Microsoft unveils own brand tablet

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Firm takes first step into PC computing with tablet and keyboard combination running new version of Windows operating system

Microsoft has unveiled two own-branded tablet computers running new versions of its Windows operating system designed to wrest back the initiative from tablet leader Apple.

Microsoft CEO Steve Ballmer said the devices offer “no compromise” between PCs and tablets.

The touchscreen Surface tablets feature a 10.6-inch HD display and a choice of two covers which feature either a traditional hard keyboard or a “pressure-sensitive” keyboard, and a trackpad.

One version of the device comes with an ARM-based processor of the kind used in the majority of modern smartphones, is is 9.3mm thick and runs Windows RT, a new version fo the operating system which resembles Windows Phone.

The other version uses an Intel processor of the type more commonly found in laptops and desktops, is 13.5mm thick and run Windows 8 Pro, the forthcoming Microsoft OS which allows users to switch between a Windows Phone interface and one similar to the existing Windows 7 OS.

The RT version will come with either 32GB or 64GB of memory, while the Pro version will offer 64GB or 128GB.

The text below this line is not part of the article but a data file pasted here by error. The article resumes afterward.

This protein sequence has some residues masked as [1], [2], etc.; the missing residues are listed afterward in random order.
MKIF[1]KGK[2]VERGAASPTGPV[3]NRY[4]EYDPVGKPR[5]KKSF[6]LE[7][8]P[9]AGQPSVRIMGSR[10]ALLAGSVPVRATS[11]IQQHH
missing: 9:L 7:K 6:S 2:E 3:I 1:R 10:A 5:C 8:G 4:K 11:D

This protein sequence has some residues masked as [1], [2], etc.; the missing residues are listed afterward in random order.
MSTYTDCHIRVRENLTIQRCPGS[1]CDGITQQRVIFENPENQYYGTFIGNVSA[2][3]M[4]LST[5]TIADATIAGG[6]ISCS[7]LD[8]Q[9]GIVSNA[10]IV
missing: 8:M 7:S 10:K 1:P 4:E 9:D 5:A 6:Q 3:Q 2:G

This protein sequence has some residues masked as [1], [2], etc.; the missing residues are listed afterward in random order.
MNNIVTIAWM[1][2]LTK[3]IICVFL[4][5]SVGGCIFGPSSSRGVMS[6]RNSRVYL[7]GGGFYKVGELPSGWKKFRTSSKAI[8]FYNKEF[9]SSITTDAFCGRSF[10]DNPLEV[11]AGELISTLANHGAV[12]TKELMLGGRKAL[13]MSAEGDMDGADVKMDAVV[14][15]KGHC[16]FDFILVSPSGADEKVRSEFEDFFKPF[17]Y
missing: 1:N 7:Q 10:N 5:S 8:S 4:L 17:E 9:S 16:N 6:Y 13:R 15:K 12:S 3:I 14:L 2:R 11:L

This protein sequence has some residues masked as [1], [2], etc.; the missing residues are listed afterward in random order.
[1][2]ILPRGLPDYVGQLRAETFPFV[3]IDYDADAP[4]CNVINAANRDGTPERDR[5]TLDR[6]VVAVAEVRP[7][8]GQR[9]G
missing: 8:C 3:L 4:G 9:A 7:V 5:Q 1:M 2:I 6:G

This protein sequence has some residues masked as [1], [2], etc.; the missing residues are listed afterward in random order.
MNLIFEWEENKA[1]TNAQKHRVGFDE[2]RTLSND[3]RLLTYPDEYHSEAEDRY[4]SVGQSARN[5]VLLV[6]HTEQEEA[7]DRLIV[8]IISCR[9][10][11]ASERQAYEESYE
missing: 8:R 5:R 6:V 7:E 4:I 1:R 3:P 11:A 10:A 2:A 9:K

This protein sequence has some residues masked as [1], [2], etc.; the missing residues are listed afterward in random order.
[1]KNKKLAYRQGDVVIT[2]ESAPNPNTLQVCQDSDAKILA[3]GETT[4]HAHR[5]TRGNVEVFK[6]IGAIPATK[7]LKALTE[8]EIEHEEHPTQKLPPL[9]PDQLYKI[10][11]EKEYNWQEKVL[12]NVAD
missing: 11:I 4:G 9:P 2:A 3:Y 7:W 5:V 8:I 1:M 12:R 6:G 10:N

Both feature front and rear-mounted cameras, a kickstand for supporting the screen at a comfortable viewing angle and use a new material called VapourMG for the chassis.

Both devices have Wi-Fi but no 3G mobile connection.

Though Microsoft has produced its own hardware such as the Xbox game console and the Zune music player, the new tablets mark the first time the firm has entered competition with PC makers who provide the bulk of its revenue by buying licenses for the Windows operating system and other Microsoft software.

Some analysts have suggested that the Surface tablets are aimed primarily at the enterprise market, which is adopting iPads but might prefer a more powerful device with a keyboard.

Others say the Surface tablets mark Microsoft’s attempt to attack Apple in the consumer space.

IDC analyst Francisco Jeronimo said: “The hardware designed by Microsoft is aimed at capturing interest from users for a device that combines a PC-like and a tablet experience, so the Surface is clearly targeted at professional users in the first place.

“The physical keyboard and the focus on the MS Office environment show that Microsoft is targeting the business segment, where it can differentiate and take share from Apple.

“The Surface will probably come with the best MS Office experience, the killer application of the device. The keyboard is also a very important accessory for professional usage.

“Hardware-wise Microsoft has done a very good job of launching a device that is exciting and different, but it needs to deliver what it has been promising with the new Windows 8 strategy.

“Consumers will not buy, and specially not pay a premium for, the Surface until they understand the additional value they can get compared with the iPad and how the device integrates with their PCs, gaming consoles, Windows Phones, etc.”

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